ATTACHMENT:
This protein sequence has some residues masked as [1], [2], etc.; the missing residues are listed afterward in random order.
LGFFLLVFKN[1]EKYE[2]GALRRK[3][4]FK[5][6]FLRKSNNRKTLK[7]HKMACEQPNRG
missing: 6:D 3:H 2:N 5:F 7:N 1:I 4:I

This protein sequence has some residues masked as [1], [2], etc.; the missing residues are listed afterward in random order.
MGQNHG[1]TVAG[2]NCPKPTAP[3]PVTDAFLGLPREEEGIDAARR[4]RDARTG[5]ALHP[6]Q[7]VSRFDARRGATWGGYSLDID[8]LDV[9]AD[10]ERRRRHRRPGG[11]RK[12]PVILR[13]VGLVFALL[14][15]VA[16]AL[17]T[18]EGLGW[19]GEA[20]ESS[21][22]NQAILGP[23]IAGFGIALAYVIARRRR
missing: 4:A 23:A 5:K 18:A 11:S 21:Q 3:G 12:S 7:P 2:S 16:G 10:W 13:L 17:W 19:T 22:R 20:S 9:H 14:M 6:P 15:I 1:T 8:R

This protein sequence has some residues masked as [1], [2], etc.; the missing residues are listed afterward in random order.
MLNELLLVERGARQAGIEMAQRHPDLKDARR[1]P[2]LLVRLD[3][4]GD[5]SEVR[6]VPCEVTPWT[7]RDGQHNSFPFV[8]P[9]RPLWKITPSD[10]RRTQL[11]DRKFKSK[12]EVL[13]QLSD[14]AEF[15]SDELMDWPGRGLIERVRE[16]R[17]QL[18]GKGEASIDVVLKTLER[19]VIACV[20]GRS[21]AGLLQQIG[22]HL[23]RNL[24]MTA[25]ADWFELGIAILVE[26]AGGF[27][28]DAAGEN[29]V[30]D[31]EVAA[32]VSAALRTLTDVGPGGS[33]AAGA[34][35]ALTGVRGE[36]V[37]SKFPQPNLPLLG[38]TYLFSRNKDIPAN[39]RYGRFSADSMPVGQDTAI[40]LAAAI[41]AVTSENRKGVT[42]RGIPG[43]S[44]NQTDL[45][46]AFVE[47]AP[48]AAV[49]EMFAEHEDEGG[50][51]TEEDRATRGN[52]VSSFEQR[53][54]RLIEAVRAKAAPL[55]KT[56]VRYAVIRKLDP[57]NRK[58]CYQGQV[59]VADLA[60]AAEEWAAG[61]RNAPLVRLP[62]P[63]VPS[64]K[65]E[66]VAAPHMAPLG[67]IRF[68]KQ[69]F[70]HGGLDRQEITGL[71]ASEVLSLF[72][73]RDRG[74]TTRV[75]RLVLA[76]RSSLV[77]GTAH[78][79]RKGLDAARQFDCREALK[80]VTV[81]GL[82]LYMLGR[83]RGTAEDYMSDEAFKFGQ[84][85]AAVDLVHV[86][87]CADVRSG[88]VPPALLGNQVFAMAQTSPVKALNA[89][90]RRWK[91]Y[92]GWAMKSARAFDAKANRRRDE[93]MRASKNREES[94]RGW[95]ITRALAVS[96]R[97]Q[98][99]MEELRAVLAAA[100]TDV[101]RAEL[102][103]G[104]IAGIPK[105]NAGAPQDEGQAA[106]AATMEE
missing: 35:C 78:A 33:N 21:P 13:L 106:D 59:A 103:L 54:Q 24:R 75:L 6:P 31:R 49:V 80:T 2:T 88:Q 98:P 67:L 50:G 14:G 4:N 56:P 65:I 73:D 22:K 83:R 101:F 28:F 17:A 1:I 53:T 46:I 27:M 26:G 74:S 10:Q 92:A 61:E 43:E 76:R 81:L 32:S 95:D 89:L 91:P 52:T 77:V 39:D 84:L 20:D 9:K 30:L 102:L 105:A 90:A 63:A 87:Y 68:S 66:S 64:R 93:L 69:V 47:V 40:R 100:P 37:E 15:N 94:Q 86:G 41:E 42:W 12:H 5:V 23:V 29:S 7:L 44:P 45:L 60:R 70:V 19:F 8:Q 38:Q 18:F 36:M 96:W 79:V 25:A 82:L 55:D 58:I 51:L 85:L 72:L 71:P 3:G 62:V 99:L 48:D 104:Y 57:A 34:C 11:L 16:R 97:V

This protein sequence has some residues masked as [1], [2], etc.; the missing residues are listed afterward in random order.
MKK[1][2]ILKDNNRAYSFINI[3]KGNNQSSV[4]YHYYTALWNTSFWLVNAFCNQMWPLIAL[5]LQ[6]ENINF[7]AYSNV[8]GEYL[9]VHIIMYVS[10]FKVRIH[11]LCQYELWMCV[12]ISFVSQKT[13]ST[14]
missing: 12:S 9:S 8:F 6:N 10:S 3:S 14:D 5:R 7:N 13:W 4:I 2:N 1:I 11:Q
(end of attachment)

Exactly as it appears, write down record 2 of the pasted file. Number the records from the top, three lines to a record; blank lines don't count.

This protein sequence has some residues masked as [1], [2], etc.; the missing residues are listed afterward in random order.
MGQNHG[1]TVAG[2]NCPKPTAP[3]PVTDAFLGLPREEEGIDAARR[4]RDARTG[5]ALHP[6]Q[7]VSRFDARRGATWGGYSLDID[8]LDV[9]AD[10]ERRRRHRRPGG[11]RK[12]PVILR[13]VGLVFALL[14][15]VA[16]AL[17]T[18]EGLGW[19]GEA[20]ESS[21][22]NQAILGP[23]IAGFGIALAYVIARRRR
missing: 4:A 23:A 5:K 18:A 11:S 21:Q 3:G 12:S 7:P 2:S 16:G 10:W 13:L 17:W 19:T 22:R 20:S 9:H 14:M 6:P 15:I 1:T 8:R